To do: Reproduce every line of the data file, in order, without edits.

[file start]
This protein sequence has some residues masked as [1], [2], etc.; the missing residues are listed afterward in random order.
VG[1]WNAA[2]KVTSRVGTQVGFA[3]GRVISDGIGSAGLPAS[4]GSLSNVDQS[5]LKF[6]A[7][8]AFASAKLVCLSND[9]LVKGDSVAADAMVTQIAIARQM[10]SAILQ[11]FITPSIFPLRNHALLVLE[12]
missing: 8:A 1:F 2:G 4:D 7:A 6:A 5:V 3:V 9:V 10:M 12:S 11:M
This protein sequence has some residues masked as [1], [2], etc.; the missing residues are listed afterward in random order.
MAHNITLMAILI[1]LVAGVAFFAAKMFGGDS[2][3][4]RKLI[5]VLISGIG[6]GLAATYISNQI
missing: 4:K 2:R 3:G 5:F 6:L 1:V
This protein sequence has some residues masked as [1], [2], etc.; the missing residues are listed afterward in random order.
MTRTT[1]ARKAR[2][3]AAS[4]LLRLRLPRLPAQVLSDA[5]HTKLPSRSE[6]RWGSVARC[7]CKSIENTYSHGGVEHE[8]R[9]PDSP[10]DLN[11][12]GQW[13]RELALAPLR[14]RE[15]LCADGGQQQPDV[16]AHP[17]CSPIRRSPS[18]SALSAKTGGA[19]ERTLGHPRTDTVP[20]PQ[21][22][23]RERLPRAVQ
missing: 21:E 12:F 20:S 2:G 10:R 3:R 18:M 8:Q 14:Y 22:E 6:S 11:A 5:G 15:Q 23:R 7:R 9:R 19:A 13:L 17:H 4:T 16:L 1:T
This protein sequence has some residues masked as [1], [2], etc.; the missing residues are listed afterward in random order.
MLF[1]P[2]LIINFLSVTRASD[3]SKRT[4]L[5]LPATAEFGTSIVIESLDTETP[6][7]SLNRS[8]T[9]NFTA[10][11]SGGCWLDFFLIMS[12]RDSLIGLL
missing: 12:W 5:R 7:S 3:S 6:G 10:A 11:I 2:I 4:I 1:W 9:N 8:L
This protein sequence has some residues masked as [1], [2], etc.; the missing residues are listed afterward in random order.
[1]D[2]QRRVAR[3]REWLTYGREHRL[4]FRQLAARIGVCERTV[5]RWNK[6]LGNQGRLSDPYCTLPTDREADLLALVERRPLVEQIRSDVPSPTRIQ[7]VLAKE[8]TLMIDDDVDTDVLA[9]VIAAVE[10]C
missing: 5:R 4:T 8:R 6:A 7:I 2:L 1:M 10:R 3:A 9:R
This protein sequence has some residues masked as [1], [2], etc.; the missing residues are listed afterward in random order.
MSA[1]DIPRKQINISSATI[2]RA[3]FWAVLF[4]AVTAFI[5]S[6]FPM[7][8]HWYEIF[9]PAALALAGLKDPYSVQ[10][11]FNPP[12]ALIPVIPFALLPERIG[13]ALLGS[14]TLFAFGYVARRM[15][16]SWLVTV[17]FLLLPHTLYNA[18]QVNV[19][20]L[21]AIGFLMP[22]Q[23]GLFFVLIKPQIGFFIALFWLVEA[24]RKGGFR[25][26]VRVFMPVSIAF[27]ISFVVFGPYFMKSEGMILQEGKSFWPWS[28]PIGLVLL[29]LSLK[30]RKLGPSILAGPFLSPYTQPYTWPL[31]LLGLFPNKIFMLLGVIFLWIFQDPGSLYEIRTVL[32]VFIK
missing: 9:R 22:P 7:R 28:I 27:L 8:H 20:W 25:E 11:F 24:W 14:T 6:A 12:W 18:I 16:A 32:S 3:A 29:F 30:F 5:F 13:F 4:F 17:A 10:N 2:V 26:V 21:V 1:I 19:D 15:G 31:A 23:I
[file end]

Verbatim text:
This protein sequence has some residues masked as [1], [2], etc.; the missing residues are listed afterward in random order.
VG[1]WNAA[2]KVTSRVGTQVGFA[3]GRVISDGIGSAGLPAS[4]GSLSNVDQS[5]LKF[6]A[7][8]AFASAKLVCLSND[9]LVKGDSVAADAMVTQIAIARQM[10]SAILQ[11]FITPSIFPLRNHALLVLE[12]
missing: 8:A 1:F 2:G 4:D 7:A 6:A 5:V 3:V 9:V 10:M 12:S 11:M
This protein sequence has some residues masked as [1], [2], etc.; the missing residues are listed afterward in random order.
MAHNITLMAILI[1]LVAGVAFFAAKMFGGDS[2][3][4]RKLI[5]VLISGIG[6]GLAATYISNQI
missing: 4:K 2:R 3:G 5:F 6:L 1:V
This protein sequence has some residues masked as [1], [2], etc.; the missing residues are listed afterward in random order.
MTRTT[1]ARKAR[2][3]AAS[4]LLRLRLPRLPAQVLSDA[5]HTKLPSRSE[6]RWGSVARC[7]CKSIENTYSHGGVEHE[8]R[9]PDSP[10]DLN[11][12]GQW[13]RELALAPLR[14]RE[15]LCADGGQQQPDV[16]AHP[17]CSPIRRSPS[18]SALSAKTGGA[19]ERTLGHPRTDTVP[20]PQ[21][22][23]RERLPRAVQ
missing: 21:E 12:F 20:S 2:G 10:R 3:R 18:M 8:Q 14:Y 22:E 6:S 11:A 5:G 15:Q 23:R 7:R 9:R 19:A 13:L 17:H 4:T 16:L 1:T
This protein sequence has some residues masked as [1], [2], etc.; the missing residues are listed afterward in random order.
MLF[1]P[2]LIINFLSVTRASD[3]SKRT[4]L[5]LPATAEFGTSIVIESLDTETP[6][7]SLNRS[8]T[9]NFTA[10][11]SGGCWLDFFLIMS[12]RDSLIGLL
missing: 12:W 5:R 7:S 3:S 6:G 10:A 11:I 2:I 4:I 1:W 9:N 8:L
This protein sequence has some residues masked as [1], [2], etc.; the missing residues are listed afterward in random order.
[1]D[2]QRRVAR[3]REWLTYGREHRL[4]FRQLAARIGVCERTV[5]RWNK[6]LGNQGRLSDPYCTLPTDREADLLALVERRPLVEQIRSDVPSPTRIQ[7]VLAKE[8]TLMIDDDVDTDVLA[9]VIAAVE[10]C
missing: 5:R 4:T 8:R 6:A 7:I 2:L 1:M 10:R 3:A 9:R
This protein sequence has some residues masked as [1], [2], etc.; the missing residues are listed afterward in random order.
MSA[1]DIPRKQINISSATI[2]RA[3]FWAVLF[4]AVTAFI[5]S[6]FPM[7][8]HWYEIF[9]PAALALAGLKDPYSVQ[10][11]FNPP[12]ALIPVIPFALLPERIG[13]ALLGS[14]TLFAFGYVARRM[15][16]SWLVTV[17]FLLLPHTLYNA[18]QVNV[19][20]L[21]AIGFLMP[22]Q[23]GLFFVLIKPQIGFFIALFWLVEA[24]RKGGFR[25][26]VRVFMPVSIAF[27]ISFVVFGPYFMKSEGMILQEGKSFWPWS[28]PIGLVLL[29]LSLK[30]RKLGPSILAGPFLSPYTQPYTWPL[31]LLGLFPNKIFMLLGVIFLWIFQDPGSLYEIRTVL[32]VFIK
missing: 9:R 22:P 7:R 28:I 27:L 8:H 20:W 25:E 11:F 24:W 14:T 6:A 12:W 18:I 16:A 32:S 3:A 29:F 30:F 5:F 13:F 4:F 17:A 10:N 2:V 26:V 21:V 1:I 19:D 15:G 31:A 23:I